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Go Dees!

Victorians (those from the State of) tend to like – Australian Rules Football – which is our eccentric own code that developed in Melbourne in the 1850s. Not all of us follow the game, but a huge number. We have tribal loyalties to football teams and play-act those passions out every weekend – with mock hatred for the opposition and the like. Some take it further than that and enter states that border on mental disease. But most don’t and they understand perspective – that it is just a game, a distraction in our lives. I follow the – Melbourne Football Club (MFC) – the Demons, the Dees, the Red and the Blue, which is the oldest club in the game having been founded in 1858. Tomorrow is a very big day for supporters of the Melbourne Football Club (MFC) because our team is finally in a Grand Final and has the chance to break the longest premiership drought in the history of the competition.

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Job vacancies rising in Britain in mostly below-average pay sectors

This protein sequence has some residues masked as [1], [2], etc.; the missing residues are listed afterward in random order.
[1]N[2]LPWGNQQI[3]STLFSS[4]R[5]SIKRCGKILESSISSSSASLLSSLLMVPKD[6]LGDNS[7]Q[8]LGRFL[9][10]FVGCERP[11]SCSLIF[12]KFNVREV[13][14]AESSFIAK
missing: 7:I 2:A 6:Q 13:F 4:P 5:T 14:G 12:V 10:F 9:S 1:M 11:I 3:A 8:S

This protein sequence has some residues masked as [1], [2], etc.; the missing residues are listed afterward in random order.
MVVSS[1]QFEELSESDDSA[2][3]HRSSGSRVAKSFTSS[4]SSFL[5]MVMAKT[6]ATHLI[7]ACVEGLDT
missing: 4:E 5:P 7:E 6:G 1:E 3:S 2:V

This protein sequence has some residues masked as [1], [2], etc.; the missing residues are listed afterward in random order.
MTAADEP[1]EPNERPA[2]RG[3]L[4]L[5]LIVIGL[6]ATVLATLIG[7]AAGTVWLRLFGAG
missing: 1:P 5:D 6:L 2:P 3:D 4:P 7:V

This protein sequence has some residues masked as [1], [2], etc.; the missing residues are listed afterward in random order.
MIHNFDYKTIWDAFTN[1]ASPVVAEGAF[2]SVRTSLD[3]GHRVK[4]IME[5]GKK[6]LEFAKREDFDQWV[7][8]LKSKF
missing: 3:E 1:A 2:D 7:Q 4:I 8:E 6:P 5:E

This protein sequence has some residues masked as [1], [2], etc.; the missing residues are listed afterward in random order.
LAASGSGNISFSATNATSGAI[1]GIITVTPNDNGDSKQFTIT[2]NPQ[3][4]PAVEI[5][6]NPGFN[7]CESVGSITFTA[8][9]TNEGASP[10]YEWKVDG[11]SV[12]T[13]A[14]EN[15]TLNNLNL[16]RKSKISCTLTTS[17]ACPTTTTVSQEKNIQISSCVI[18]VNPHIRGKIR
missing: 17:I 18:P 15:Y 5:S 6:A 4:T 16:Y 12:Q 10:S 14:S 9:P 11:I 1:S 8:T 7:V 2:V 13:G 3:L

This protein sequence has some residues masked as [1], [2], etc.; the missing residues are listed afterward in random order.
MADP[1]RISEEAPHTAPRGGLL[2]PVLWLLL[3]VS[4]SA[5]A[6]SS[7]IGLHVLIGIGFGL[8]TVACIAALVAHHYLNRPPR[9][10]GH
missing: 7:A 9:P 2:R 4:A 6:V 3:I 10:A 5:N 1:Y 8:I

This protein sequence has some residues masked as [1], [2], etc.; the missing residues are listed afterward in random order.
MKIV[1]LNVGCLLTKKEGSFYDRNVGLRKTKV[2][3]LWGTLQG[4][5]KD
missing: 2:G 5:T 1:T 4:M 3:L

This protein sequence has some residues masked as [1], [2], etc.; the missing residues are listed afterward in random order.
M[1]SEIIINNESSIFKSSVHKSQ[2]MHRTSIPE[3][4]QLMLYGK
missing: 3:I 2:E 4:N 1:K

Part of my working day is spent updating databases and studying the additional observations. I learn a lot that way about trends and how far off the mark my expectations of a particular phenomenon might be. Today I updated various labour market datasets from Britain and did some digging into the relationship between vacancies and pay. It is clear that as the British economy opens up again, that unfilled job vacancies have grown very strongly over the Northern summer. While that is a good thing because it means there are opportunities for workers to gain employment, shift employment to better paying jobs etc, the message is no unambiguous. If the vacancy growth is biased towards low-pay work then the chances for upward mobility might be stifled. Such a trend might also reflect the fact that employers are now finding that their old practices of accessing vast pools of EU labour willing to work at low wages are being constrained and that will signal the need for a change in strategy, including restructuring, capital investment and better paid jobs. It is too early to discern which way that will go. But what I found while looking at this new data is that while job vacancies are booming, the majority of them are in below-average pay sectors. More analysis is needed to fully assess the implications. Here is where I started on this path …